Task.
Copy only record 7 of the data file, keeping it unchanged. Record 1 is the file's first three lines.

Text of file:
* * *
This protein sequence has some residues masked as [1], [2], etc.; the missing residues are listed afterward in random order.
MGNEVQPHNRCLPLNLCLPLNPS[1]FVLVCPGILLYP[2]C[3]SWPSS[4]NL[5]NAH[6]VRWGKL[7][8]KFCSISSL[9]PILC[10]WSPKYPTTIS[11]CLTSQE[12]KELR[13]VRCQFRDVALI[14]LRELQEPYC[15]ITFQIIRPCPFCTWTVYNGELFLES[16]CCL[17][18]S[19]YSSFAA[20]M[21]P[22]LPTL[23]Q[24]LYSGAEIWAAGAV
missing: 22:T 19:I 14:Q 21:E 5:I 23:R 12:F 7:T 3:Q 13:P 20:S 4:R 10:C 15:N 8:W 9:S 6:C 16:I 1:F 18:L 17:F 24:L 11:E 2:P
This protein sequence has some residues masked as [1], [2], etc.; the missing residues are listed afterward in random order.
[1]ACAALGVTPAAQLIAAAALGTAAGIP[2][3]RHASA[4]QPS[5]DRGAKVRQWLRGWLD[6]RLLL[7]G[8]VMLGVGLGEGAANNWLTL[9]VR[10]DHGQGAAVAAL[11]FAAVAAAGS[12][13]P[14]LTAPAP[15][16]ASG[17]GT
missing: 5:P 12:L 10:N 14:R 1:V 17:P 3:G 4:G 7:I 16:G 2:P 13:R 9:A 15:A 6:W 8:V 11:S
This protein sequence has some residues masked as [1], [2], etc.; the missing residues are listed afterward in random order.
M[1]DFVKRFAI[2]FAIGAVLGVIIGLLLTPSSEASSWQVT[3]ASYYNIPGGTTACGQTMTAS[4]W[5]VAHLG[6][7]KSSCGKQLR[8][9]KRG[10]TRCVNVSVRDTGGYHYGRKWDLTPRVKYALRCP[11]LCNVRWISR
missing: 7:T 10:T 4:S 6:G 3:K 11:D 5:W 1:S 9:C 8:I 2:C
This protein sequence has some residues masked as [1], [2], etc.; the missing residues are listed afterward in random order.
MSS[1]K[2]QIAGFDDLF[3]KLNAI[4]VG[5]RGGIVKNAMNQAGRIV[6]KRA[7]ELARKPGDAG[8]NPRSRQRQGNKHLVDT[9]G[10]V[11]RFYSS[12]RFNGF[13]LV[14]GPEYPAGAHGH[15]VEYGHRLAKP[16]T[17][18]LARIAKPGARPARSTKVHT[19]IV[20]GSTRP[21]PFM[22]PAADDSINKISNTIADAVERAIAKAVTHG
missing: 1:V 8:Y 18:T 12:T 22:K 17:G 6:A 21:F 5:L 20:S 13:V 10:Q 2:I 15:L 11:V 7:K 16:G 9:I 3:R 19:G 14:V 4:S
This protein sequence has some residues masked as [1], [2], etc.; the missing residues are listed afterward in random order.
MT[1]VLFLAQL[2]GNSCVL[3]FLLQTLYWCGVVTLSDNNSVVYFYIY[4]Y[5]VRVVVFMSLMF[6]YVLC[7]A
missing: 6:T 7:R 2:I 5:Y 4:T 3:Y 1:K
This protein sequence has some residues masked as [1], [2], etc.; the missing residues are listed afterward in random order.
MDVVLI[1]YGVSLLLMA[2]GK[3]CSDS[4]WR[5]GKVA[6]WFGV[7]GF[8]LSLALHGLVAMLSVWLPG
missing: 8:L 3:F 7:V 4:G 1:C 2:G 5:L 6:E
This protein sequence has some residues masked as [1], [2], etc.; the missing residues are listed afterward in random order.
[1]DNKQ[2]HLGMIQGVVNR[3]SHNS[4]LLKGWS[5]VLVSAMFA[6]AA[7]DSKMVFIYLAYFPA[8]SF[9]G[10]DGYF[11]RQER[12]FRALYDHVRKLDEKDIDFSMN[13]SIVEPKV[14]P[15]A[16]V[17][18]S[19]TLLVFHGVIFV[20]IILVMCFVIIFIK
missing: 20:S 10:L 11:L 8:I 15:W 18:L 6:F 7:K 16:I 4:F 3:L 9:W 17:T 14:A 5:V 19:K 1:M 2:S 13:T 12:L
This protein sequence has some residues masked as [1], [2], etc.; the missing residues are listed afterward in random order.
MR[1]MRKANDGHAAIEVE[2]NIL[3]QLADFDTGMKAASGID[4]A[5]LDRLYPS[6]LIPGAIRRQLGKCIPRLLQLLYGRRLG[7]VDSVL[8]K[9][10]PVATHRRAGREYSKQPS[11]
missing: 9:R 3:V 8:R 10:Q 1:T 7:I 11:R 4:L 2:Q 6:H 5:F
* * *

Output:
This protein sequence has some residues masked as [1], [2], etc.; the missing residues are listed afterward in random order.
[1]DNKQ[2]HLGMIQGVVNR[3]SHNS[4]LLKGWS[5]VLVSAMFA[6]AA[7]DSKMVFIYLAYFPA[8]SF[9]G[10]DGYF[11]RQER[12]FRALYDHVRKLDEKDIDFSMN[13]SIVEPKV[14]P[15]A[16]V[17][18]S[19]TLLVFHGVIFV[20]IILVMCFVIIFIK
missing: 20:S 10:L 11:L 8:I 15:W 18:L 6:F 7:K 16:I 4:F 3:L 9:W 17:T 14:A 5:V 19:K 1:M 2:S 13:T 12:L